Food Poisoning Scares

The recent outbreak of E. Coli has raised renewed awareness of the importance of food safety. In case you haven’t heard, there has been a large outbreak of E. Coli with Romaine lettuce. Almost 100 people in 22 different states have been affected. Originally they were saying it is only from romaine from the Yuma region in Arizona but this is so widespread investigators are looking for another source.

So, let’s look at some foodborne illnesses you should to be aware of.

E. Coli
E. Coli is typically found in raw meats or fresh vegetables tainted during the growth and processing phases. It’s so dangerous because it binds to the walls of blood vessels, and can lead to serious kidney failure or stroke.

Safety: Cook meat thoroughly to 160°F with no pink in the center, though even then, it can be elusive to kill. It’s the same story on produce: difficult to kill, but cooking can help. Don’t chance it when there is a known outbreak.
Symptoms: Severe abdominal cramps, watery diarrhea, and vomiting. Occurs several days after exposure.
Listeria
Listeria is a bacteria that can contaminate fresh produce, and some unpasteurized dairy. Scrub raw produce, especially the outsides of cantaloupe, etc., and dry before cutting.

Safety: Store in a fridge below 40°F. Buy pasteurized dairy products, especially if elderly or pregnant.
Symptoms Fever, muscle aches, upset stomach or diarrhea. Occurs 2 days to 2 months after exposure.
Salmonella
Salmonella is also a bacteria that can affect any food. It has been found in chicken eggs before the shell forms, so even clean, fresh eggs may harbor it. Other foods include fresh produce, raw meat (turkey, beef, pork, lamb, etc.), and processed foods. (Remember the peanut butter outbreak years ago?)

Safety: Don’t eat raw or lightly cooked eggs. Cook poultry to 165°F. Wash everything (hands, utensils, etc.) after handling. Heating foods to 165°F can kill Salmonella. Beef, pork, and lamb can be heated to 145°F. Do not eat any recalled foods. Don’t leave food out in high heat in the summer.
Symptoms: Stomach cramps, fever, diarrhea 12-72 hours after exposure. Symptoms typically last about 4-7 days.
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Botulism
Thank goodness this is rare but when it happens it is debilitating, and potentially fatal. Culprits are typically home-canned or improperly preserved foods (especially canned). Oh, and let’s not forget probably the most common source…BOTOX! Yes, botox can cause botulism, and there are a surprising number of cases of this. So if you get botox and start having these symptoms, go to the ER or call your doctor immediately for the anti-serum as it must be administered within the first few days of exposure.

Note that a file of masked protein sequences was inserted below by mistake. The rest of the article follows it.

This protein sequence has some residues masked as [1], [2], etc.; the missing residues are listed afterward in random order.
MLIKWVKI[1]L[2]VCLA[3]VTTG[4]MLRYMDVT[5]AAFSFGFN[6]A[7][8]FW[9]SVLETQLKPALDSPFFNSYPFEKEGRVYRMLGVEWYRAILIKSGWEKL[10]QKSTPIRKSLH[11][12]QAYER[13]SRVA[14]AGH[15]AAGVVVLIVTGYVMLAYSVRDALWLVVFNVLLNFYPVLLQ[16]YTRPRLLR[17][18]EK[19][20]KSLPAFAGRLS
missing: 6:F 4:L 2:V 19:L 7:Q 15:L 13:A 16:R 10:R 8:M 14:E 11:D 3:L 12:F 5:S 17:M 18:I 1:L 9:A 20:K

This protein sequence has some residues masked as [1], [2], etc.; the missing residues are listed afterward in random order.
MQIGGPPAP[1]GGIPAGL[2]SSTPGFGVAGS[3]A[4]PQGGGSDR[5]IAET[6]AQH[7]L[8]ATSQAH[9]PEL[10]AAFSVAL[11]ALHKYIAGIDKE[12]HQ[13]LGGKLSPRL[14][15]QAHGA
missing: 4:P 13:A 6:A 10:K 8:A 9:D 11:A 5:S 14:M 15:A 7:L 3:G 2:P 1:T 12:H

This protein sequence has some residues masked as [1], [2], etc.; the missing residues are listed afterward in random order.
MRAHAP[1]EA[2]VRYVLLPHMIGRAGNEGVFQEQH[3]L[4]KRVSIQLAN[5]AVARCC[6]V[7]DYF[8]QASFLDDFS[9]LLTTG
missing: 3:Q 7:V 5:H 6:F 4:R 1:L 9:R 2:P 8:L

Safety: Throw away bulging cans, leaking jars, or foul-smelling preserved foods. Sterilize home-canned foods by cooking to 250°F for at least 30 minutes. Avoid honey in children under the age of 12 months.
Symptoms: Cramps, vomiting, double vision, weakness, paralysis, and difficulty breathing . This is a medical emergency so call 911.

Bottom line
Clean all your food inside and out before cutting. Clean your utensil and counter tops after preparing any food, and always wash your hands well after handling. Know which foods have a higher risk when eaten raw, and cook these when possible. Avoid rare meats, and if you do eat them have a higher awareness for symptoms.

2018-05-14T14:23:29+00:00 May 14th, 2018|Categories: Educated Consumer, Food Poisoning|Tags: , , , , , |

About the Author:

Dr. Laura Miles
Dr. Laura Miles started this practice after going on her own personal health journey. She had already discovered that traditional western medicine was missing something and had started the anti-aging and regenerative medicine fellowship to fix herself. Along the way she discovered her passion. Dr. Miles structured her practice to listen, discover, research, and explore all options for treatment.
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